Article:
By Eletta de Rapalje
"Pictures, poetry, and every work of art produce no effect —save on souls prepared to receive them." It is not surprising, therefore, to find the average person brushing aside much of Oriental art with the remark that it looks "ugly," or even "funny." Even the exquisite grace and charm of Indian miniatures is lost upon such a person, for the simple reason that no thought has been given by him to the countless hidden treasures lying beneath the surface.
There are two distinct schools (or styles) of Indian miniature painting, one being the Rajput—coming from the Rajputana, or Hill States of the Punjab—and the other —that which flourished under the Mogul emperors. Once this latter was commonly referred to as Indo-Persian, because of the evident influence of the Persian artists brought to India by the Moguls. The writer prefers taking as an example the unpretentious Rajput miniature here illustrated. It is not rare in any sense of the word, it is not an "antique," and was not painted by an artist of renown—so let us see what we can get out of it.
Until we get at the story behind the outward expression of an art, it is only a piece of paper or a block of stone, or so much canvas. In the case of Indian miniatures, an enormous amount of trouble has to be taken by way of preparation of paper, pigments and brushes, even before the staggering work of painting a miniature is begun.
In the Orient, miniatures were not painted on ivory, so they had to go through an intricate process in order to give the right glaze to the surface of the paper. Mr. E. B. Havell tells: "The papers used were of three kinds;
(1) called bavasaha, made from crushed bamboo,
(2) tataha, made from tat, or jute,
(3) tulat, made from tula, or cotton.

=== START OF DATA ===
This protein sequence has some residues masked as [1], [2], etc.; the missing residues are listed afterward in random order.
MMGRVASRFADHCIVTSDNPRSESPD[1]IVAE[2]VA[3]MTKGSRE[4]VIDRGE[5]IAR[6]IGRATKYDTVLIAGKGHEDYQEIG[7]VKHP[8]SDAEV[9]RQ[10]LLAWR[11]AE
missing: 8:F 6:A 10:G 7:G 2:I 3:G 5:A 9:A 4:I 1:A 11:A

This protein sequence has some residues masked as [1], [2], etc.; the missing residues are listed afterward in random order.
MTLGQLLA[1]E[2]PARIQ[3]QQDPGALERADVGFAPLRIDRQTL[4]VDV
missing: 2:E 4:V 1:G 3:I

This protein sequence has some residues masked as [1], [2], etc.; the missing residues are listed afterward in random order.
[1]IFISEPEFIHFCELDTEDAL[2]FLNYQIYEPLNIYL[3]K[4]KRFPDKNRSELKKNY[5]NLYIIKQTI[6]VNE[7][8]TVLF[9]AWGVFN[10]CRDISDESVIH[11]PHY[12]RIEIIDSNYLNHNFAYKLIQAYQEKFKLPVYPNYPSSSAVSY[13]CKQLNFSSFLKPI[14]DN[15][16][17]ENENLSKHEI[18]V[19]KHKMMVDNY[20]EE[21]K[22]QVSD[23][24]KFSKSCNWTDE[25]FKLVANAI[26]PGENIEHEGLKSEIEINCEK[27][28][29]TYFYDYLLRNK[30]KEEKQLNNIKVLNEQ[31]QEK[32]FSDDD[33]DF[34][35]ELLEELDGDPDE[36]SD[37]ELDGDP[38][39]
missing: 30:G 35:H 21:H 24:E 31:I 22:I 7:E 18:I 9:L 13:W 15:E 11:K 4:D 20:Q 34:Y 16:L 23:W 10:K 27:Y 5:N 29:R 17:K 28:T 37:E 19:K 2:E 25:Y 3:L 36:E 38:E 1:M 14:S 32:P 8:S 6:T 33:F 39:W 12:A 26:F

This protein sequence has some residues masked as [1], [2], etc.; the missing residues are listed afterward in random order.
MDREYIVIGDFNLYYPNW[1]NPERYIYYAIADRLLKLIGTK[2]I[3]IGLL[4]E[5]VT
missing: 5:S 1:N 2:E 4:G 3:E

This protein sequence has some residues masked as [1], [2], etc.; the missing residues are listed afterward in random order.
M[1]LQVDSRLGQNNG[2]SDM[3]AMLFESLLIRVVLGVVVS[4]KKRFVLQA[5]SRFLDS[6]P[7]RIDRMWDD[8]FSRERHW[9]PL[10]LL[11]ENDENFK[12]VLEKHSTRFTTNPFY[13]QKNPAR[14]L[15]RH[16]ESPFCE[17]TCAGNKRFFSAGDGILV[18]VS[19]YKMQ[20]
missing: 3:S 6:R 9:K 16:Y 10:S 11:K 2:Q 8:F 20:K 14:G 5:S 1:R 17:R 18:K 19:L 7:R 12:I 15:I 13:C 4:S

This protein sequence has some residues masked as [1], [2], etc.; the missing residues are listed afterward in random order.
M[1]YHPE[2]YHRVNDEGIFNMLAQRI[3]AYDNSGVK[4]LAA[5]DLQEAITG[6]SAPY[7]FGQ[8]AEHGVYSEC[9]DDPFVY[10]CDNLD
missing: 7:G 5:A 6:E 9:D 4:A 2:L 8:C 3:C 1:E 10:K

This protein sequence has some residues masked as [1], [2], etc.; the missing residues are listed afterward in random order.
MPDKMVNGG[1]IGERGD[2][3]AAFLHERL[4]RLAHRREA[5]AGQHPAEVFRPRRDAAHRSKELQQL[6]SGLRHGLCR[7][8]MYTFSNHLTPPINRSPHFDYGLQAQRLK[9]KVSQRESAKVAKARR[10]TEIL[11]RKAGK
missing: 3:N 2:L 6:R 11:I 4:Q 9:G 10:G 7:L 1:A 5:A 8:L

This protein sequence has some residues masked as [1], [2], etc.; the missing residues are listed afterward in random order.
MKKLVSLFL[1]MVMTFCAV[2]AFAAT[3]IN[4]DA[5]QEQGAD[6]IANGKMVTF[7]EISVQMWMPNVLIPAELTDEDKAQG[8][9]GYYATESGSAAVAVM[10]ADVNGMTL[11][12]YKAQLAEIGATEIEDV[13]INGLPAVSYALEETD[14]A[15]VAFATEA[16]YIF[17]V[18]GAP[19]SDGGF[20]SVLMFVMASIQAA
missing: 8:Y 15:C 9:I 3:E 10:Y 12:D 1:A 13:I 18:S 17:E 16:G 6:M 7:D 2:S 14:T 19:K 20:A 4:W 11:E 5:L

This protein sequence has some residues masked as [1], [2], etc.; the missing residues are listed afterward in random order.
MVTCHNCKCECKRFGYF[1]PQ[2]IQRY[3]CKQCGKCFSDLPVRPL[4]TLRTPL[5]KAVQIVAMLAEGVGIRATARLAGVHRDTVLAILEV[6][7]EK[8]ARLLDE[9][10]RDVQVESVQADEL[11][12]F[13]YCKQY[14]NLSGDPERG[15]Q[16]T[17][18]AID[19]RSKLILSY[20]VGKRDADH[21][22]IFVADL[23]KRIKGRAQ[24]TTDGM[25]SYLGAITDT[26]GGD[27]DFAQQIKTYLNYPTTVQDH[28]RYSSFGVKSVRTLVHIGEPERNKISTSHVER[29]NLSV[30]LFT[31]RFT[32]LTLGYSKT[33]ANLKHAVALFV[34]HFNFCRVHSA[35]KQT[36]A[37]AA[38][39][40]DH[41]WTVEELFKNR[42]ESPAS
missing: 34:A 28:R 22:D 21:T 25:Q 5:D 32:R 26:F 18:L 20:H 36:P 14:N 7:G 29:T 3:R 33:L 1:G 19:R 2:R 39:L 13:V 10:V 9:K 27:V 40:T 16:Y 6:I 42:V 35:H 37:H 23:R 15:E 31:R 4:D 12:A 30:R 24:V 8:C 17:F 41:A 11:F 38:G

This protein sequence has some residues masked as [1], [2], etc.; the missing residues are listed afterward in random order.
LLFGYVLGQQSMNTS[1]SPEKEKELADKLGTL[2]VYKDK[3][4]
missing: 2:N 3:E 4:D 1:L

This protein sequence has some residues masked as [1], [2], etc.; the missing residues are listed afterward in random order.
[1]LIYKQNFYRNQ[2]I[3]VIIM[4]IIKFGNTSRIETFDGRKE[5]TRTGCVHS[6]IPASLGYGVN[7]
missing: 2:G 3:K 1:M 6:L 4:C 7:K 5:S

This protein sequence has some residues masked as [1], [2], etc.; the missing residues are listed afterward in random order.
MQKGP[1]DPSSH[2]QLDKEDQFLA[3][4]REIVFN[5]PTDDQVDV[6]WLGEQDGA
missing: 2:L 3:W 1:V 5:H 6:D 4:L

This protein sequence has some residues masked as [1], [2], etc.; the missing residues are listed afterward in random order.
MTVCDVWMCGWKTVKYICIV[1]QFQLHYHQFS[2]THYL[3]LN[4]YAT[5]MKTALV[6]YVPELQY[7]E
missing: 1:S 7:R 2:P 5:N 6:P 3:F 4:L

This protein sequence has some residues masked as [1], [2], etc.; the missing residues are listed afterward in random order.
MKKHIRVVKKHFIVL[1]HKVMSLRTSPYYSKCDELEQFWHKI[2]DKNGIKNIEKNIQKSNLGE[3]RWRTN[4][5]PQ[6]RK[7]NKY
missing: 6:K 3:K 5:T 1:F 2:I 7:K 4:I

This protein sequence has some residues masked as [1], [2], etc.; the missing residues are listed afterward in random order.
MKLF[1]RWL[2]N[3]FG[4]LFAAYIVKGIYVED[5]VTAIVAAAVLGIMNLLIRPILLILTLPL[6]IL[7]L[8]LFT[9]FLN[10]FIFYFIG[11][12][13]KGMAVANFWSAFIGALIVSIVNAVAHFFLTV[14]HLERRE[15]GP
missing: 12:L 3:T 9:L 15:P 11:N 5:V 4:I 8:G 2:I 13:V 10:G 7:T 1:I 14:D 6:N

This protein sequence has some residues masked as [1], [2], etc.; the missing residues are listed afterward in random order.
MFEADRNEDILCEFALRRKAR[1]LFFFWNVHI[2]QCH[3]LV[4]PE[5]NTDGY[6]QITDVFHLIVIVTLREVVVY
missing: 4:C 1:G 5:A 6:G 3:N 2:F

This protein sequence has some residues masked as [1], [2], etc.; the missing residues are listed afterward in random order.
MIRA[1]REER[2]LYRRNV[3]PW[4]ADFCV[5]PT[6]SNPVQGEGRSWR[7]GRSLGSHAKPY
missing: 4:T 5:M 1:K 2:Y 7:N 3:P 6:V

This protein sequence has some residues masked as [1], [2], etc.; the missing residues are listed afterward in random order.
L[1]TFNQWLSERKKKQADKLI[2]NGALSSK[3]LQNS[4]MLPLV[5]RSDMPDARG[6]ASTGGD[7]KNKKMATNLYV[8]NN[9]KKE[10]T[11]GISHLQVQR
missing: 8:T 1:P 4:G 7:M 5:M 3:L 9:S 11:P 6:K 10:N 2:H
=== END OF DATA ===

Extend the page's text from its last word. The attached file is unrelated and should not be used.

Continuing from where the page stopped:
A smooth enamelled surface was given to the paper by placing it face downwards on a polished stone and rubbing the back of it with a polisher. Tracing paper (charba) was prepared from deer-skin. Drawings were transferred by pricking and pouncing with charcoal powder. For fine work the charcoal was made from the arahar plant (Cajanus Indicus); for ordinary work, charcoal made from mango-tree twigs were used.
"Brushes were made from the hair of a squirrel's tail. Worn brushes were carefully kept for fine outline work. Dr. Coomaraswamy says that in Ceylon, brushes for fine lines are made from the awns of teli-tana grass (Aristida adscensionis), and are admirably adapted to their purpose. The first outline was always made with Indian red (Gairika—a red used by mendicants for colouring their cloths) used without gum. The finishing outlines were made with lampblack, prepared by burning camphor wick in a mustard-oil lamp.
Only the purest gold was used, and in some of the more elaborate miniatures —depicting court scenes, tiny seed pearls were stuck onto the paintings.
The miniature used as illustration is of Rajput workmanship, and painted, probably, in the early 18th century. Paintings for the Punjab were truly indigenous—"religious, domestic and mystic,"—so it is no surprise to find our example representing a scene from the Ramayana, the great Hindu Epic. We see Rama in the final stage of His battle with Ravana, the ten-headed monster. Rama, being a reincarnation of the God,Vishnu, is painted with a turquoise-blue body, and is using the Brahma weapon given to Him by Agastya. He had sent forth arrow after arrow to no avail, for He would no sooner cut away one of the ten heads, than another would appear in its place, both antagonists fighting like "flaming lions"—until at last the divine shaft was chosen. We learn of Rama's "blessing that shaft with Vedic mantras." after which He "set it on His bow and loosed it, and it sped to its appointed place and cleft the breast of Ravana, and, bathed in blood, returned and entered Rama's quiver humbly."
The conqueror is accompanied by His brother, Lakshman, (His faithful companion in exile), and the scene is laid in Ceylon, where we find Them on a hillside in the background of which, behind some forbidding rocks, is the castle of Lanke,—the stronghold of Ravana, the evil one, who has been keeping Rama's bride, Sita, hidden behind its impenetrable walls.